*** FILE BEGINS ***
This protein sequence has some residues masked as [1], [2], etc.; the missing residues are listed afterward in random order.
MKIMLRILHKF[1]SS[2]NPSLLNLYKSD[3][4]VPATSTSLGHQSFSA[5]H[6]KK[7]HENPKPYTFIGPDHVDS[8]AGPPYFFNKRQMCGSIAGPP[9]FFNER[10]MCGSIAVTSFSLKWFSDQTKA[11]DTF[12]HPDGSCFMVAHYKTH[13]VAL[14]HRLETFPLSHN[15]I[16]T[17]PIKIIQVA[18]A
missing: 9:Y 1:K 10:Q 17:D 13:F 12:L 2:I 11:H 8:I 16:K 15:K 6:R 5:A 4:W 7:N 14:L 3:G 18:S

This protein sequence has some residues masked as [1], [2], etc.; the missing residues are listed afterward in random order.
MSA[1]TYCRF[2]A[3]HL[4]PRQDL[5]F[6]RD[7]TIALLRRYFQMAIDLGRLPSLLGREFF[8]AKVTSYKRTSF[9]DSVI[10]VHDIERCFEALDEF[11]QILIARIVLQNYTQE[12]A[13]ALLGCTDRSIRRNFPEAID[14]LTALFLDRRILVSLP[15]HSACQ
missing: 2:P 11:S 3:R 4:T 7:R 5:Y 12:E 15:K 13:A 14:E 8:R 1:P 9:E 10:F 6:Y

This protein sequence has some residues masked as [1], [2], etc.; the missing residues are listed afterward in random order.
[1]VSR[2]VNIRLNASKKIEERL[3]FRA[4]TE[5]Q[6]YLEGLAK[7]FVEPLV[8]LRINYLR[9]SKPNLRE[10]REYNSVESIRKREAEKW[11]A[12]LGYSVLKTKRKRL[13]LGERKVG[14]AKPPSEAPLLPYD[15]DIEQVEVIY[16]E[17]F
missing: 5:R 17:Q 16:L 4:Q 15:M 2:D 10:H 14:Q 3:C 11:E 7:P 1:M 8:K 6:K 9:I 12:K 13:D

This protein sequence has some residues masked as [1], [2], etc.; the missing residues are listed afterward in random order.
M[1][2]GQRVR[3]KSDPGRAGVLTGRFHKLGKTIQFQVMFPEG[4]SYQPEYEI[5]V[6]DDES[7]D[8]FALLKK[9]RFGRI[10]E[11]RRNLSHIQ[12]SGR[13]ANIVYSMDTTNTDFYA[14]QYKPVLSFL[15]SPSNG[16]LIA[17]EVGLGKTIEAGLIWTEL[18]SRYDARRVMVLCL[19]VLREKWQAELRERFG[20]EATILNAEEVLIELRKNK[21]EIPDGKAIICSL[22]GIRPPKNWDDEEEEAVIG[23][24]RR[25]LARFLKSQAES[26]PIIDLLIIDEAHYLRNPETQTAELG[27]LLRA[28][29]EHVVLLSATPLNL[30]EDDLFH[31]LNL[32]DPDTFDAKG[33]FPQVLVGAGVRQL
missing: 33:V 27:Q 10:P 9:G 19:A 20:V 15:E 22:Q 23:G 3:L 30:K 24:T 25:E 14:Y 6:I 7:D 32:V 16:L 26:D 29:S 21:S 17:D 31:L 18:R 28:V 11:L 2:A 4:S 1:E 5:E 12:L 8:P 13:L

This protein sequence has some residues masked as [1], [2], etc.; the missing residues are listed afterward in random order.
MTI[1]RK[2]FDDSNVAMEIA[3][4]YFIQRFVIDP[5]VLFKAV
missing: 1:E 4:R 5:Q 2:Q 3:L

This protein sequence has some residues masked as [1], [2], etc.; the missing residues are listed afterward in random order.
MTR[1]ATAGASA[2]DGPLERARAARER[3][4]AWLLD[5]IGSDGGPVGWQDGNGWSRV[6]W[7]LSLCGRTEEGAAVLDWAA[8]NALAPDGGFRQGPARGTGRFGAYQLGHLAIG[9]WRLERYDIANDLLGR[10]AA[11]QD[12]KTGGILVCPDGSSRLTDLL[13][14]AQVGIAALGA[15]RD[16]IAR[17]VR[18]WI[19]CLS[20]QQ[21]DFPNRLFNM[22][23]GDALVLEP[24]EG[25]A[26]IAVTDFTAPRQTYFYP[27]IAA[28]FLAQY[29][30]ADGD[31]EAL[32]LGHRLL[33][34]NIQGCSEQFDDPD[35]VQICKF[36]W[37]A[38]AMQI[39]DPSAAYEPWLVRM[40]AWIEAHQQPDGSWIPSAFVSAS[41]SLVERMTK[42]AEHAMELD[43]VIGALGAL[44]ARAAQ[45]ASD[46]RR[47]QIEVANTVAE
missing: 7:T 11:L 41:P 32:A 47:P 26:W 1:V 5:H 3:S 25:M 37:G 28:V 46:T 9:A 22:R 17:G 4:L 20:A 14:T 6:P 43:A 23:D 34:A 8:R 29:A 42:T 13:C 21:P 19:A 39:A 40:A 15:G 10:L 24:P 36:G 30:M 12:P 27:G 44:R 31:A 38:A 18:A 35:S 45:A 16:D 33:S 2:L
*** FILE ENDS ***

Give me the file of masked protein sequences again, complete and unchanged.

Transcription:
This protein sequence has some residues masked as [1], [2], etc.; the missing residues are listed afterward in random order.
MKIMLRILHKF[1]SS[2]NPSLLNLYKSD[3][4]VPATSTSLGHQSFSA[5]H[6]KK[7]HENPKPYTFIGPDHVDS[8]AGPPYFFNKRQMCGSIAGPP[9]FFNER[10]MCGSIAVTSFSLKWFSDQTKA[11]DTF[12]HPDGSCFMVAHYKTH[13]VAL[14]HRLETFPLSHN[15]I[16]T[17]PIKIIQVA[18]A
missing: 9:Y 1:K 10:Q 17:D 13:F 12:L 2:I 11:H 8:I 16:K 15:K 6:R 5:A 4:W 7:N 14:L 3:G 18:S

This protein sequence has some residues masked as [1], [2], etc.; the missing residues are listed afterward in random order.
MSA[1]TYCRF[2]A[3]HL[4]PRQDL[5]F[6]RD[7]TIALLRRYFQMAIDLGRLPSLLGREFF[8]AKVTSYKRTSF[9]DSVI[10]VHDIERCFEALDEF[11]QILIARIVLQNYTQE[12]A[13]ALLGCTDRSIRRNFPEAID[14]LTALFLDRRILVSLP[15]HSACQ
missing: 2:P 11:S 3:R 4:T 7:R 5:Y 12:E 15:K 13:A 14:E 8:R 1:P 9:E 10:F 6:Y

This protein sequence has some residues masked as [1], [2], etc.; the missing residues are listed afterward in random order.
[1]VSR[2]VNIRLNASKKIEERL[3]FRA[4]TE[5]Q[6]YLEGLAK[7]FVEPLV[8]LRINYLR[9]SKPNLRE[10]REYNSVESIRKREAEKW[11]A[12]LGYSVLKTKRKRL[13]LGERKVG[14]AKPPSEAPLLPYD[15]DIEQVEVIY[16]E[17]F
missing: 5:R 17:Q 16:L 4:Q 15:M 2:D 10:H 14:Q 3:C 11:E 7:P 1:M 8:K 6:K 9:I 12:K 13:D

This protein sequence has some residues masked as [1], [2], etc.; the missing residues are listed afterward in random order.
M[1][2]GQRVR[3]KSDPGRAGVLTGRFHKLGKTIQFQVMFPEG[4]SYQPEYEI[5]V[6]DDES[7]D[8]FALLKK[9]RFGRI[10]E[11]RRNLSHIQ[12]SGR[13]ANIVYSMDTTNTDFYA[14]QYKPVLSFL[15]SPSNG[16]LIA[17]EVGLGKTIEAGLIWTEL[18]SRYDARRVMVLCL[19]VLREKWQAELRERFG[20]EATILNAEEVLIELRKNK[21]EIPDGKAIICSL[22]GIRPPKNWDDEEEEAVIG[23][24]RR[25]LARFLKSQAES[26]PIIDLLIIDEAHYLRNPETQTAELG[27]LLRA[28][29]EHVVLLSATPLNL[30]EDDLFH[31]LNL[32]DPDTFDAKG[33]FPQVLVGAGVRQL
missing: 33:V 27:Q 10:P 9:G 19:A 20:V 15:E 22:Q 23:G 3:L 30:K 24:T 25:E 14:Y 6:I 7:D 32:V 16:L 26:D 29:S 21:S 17:D 31:L 18:R 28:V 11:L 2:A 4:S 1:E 5:E 12:L 8:P 13:L

This protein sequence has some residues masked as [1], [2], etc.; the missing residues are listed afterward in random order.
MTI[1]RK[2]FDDSNVAMEIA[3][4]YFIQRFVIDP[5]VLFKAV
missing: 1:E 4:R 5:Q 2:Q 3:L

This protein sequence has some residues masked as [1], [2], etc.; the missing residues are listed afterward in random order.
MTR[1]ATAGASA[2]DGPLERARAARER[3][4]AWLLD[5]IGSDGGPVGWQDGNGWSRV[6]W[7]LSLCGRTEEGAAVLDWAA[8]NALAPDGGFRQGPARGTGRFGAYQLGHLAIG[9]WRLERYDIANDLLGR[10]AA[11]QD[12]KTGGILVCPDGSSRLTDLL[13][14]AQVGIAALGA[15]RD[16]IAR[17]VR[18]WI[19]CLS[20]QQ[21]DFPNRLFNM[22][23]GDALVLEP[24]EG[25]A[26]IAVTDFTAPRQTYFYP[27]IAA[28]FLAQY[29][30]ADGD[31]EAL[32]LGHRLL[33][34]NIQGCSEQFDDPD[35]VQICKF[36]W[37]A[38]AMQI[39]DPSAAYEPWLVRM[40]AWIEAHQQPDGSWIPSAFVSAS[41]SLVERMTK[42]AEHAMELD[43]VIGALGAL[44]ARAAQ[45]ASD[46]RR[47]QIEVANTVAE
missing: 7:T 11:L 41:P 32:A 47:P 26:W 1:V 5:H 3:S 25:M 37:G 28:V 46:T 9:A 22:R 17:G 4:L 20:A 14:T 6:P 43:A 23:D 34:A 8:R 29:A 42:T 13:C 21:P 19:A 39:A 40:A 15:G 10:L 24:P 36:G 30:M 12:P 27:G 44:R 31:A 38:A 18:A 35:S 45:A 16:D 33:S 2:L